Stock market gains on Wednesday disguise the reality of what happened in third quarter. Asian stocks have dropped for a fifth month, the longest losing run since 2008. The MSCI Asia Pacific Index is also heading for the worst quarter in four years, having dropped 15 percent. China is bottom of the global equity pile after the world's second-biggest economy devalued its currency on Aug. 11. The nation's Shanghai Composite Index is the worst performing primary equity index with a decline of 28 percent, its biggest drop for seven years. European stocks fared marginally better in the past three months, with the Stoxx Europe 600 Index sinking 10 percent, the largest fall since September 2011. Glencore and Volkswagen left their mark on the gauge, with declines of 67 percent and 53 percent, respectively. For positive returns, government bond markets of the U.S., Europe and Asia were the place to invest. The Japanese yen topped the pile in currency performance, followed by the euro and dollar, according to Bloomberg Correlation-Weighted Currency Indices.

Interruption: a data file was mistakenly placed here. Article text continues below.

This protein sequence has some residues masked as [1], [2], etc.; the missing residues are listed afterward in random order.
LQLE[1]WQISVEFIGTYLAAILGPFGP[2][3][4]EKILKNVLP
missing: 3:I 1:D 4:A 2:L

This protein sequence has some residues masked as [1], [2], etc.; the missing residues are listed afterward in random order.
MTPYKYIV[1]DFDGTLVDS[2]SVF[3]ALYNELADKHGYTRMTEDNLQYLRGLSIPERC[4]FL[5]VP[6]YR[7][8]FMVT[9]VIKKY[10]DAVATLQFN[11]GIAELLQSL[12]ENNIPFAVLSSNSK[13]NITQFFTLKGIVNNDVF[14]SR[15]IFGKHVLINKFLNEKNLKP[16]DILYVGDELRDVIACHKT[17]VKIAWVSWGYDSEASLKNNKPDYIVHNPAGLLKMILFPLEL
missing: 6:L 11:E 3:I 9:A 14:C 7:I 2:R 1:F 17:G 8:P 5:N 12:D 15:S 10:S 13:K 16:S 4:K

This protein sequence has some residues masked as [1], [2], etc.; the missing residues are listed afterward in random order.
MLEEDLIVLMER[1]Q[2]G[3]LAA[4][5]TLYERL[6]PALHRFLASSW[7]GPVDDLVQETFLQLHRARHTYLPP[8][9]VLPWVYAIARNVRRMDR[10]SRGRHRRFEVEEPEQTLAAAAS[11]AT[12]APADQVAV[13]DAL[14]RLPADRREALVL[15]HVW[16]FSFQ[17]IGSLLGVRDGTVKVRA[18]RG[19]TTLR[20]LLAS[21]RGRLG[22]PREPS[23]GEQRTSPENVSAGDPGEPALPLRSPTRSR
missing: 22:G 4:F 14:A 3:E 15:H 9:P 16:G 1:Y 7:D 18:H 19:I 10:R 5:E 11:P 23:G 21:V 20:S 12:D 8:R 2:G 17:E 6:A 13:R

Almost $11 trillion has been wiped off the value of global equities in the third quarter. The reasons for the losses are two-fold: China's economic slowdown and uncertainty over when the Federal Reserve plans to raise interest rates. The ripple effect of those two was felt across all asset classes. In equities, only a handful of global stock markets out of the 93 tracked by Bloomberg have registered gains for the quarter. These are the equity indexes of Latvia, Malta, Slovakia, Estonia and Sri Lanka.